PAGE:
Influences of Rope Skipping Performance in Children




Barrett, Dave

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There has been little research that has examined the intensity of rope skipping in children during the Jump Rope for Heart event. The purpose of this study was to determine the relationship between rope skipping rate, heart rate, and fitness test performance in children during the JRFH's jumpathon event, in order to identify the physical fitness profile of children during rope skipping. This study also examined the differences in rope skipping performance between boys and girls. In addition, this study examined the relationship between self palpated exercise heart rate estimates and the actual heart rates measured via a telemetry system in children. A total of 21 fourth grade subjects (13 boys and 8 girls) and 19 fifth grade subjects (9 boys and 10 girls) volunteered and completed this study. The FitnessGram health-related test battery was given to each subject prior to the three week rope skipping training unit as described by the Jump Rope for Heart (JRFH) training manual. For the rope skipping test, the subjects were told to skip rope at their own pace using the basic jump for at least one minute, similar to the requirements for the JRFH event. At any time the subjects could rest while they were being tested. The total amount of skipping time and rest time was kept track of during the testing period. The heart rate was checked at the end of the test using a telemetry system (Polar USA, Inc. Stamford, CT), which was at least one minute in length. The subjects were also asked to give a palpated heart rate for 10 seconds. This palpated heart rate was completed immediately after the completion of the rope skipping test. A linear relationship between PACER scores and BMI scores was observed (r = .44). One-sample t-tests revealed that subjects skipped rope at 84.05 percent of their maximum heart rate, which is within the American College of Sports Medicine (1991) training guidelines of 55 to 90 percent maximum heart rate. A MANOV A revealed the following gender differences; PACER scores (boys = 37.71 ± 12.88 laps and girls= 25.89 ± 12.43 laps), push-ups (boys= 16.29 ± 7.27 and girls= 9.00 ± 6.25), and rest time (boys= 10.38 ± 10.52 seconds and girls 21.26 ± 14.90 seconds). A linear relationship (r = .67, SEE= 13.93 beats/minute) was found between actual heart rate and self-palpated heart rate estimate. This relationship was stronger in boys (r = .73) than girls (r = 58). Physical educators need this information for physical fitness curriculum programming in order to correctly train students in rope skipping. The results are beneficial to the American Heart Association and it's JRFH program because this will help in the publishing of proper training manuals and correct guidelines for the JRFH jumpathon event.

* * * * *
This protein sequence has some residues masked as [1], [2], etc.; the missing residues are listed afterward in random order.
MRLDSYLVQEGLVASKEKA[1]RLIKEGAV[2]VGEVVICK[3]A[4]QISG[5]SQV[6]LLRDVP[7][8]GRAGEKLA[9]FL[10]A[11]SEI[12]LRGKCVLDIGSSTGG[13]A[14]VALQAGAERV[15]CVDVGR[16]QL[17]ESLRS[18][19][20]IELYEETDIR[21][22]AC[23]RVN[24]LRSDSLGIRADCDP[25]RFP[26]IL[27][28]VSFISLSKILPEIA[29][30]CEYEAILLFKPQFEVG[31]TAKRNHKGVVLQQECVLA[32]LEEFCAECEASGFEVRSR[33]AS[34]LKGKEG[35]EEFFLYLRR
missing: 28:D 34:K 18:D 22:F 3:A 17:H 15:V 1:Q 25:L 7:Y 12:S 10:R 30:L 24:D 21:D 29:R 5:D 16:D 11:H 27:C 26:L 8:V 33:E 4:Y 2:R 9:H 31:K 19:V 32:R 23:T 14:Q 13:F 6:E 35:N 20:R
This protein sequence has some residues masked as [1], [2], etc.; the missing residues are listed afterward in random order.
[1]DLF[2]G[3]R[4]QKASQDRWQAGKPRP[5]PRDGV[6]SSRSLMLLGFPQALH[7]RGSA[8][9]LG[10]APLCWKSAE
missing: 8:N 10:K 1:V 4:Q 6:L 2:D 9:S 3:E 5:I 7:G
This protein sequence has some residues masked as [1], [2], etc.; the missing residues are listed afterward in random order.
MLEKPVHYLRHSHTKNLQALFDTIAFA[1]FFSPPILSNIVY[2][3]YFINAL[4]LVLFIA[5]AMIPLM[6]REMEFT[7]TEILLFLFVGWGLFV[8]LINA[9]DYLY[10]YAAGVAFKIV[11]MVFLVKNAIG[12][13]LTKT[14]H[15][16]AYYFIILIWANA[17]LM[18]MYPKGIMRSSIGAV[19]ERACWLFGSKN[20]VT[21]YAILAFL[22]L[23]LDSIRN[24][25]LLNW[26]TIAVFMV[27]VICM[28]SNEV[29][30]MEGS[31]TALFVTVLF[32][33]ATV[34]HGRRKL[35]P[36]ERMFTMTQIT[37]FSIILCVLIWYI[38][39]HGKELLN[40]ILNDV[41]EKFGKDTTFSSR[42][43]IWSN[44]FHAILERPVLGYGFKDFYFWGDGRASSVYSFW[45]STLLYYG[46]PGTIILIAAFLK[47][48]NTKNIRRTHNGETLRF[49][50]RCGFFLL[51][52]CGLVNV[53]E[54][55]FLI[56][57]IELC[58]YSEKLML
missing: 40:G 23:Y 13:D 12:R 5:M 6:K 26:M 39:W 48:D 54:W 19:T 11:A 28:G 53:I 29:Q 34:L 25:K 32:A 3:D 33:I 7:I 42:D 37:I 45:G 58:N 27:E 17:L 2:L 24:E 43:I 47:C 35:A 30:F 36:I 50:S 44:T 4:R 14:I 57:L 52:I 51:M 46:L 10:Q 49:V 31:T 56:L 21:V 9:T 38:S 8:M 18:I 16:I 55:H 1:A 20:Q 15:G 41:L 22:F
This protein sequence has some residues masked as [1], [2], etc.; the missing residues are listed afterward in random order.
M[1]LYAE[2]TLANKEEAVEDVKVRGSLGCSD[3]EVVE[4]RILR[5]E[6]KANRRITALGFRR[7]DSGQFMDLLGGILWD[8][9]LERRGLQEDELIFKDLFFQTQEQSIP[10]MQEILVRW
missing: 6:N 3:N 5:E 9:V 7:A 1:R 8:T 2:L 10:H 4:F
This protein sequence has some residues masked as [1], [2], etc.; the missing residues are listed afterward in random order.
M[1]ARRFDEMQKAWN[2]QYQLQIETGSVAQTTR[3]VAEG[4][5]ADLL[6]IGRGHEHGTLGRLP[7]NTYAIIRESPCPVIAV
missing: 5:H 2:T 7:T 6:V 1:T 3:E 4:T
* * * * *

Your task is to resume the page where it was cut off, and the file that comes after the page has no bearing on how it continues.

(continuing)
roper skipping, heart beat, physical fitness for children


Barrett, D. (1996). Influences of rope skipping performance in children (Unpublished thesis). Southwest Texas State University, San Marcos, Texas.


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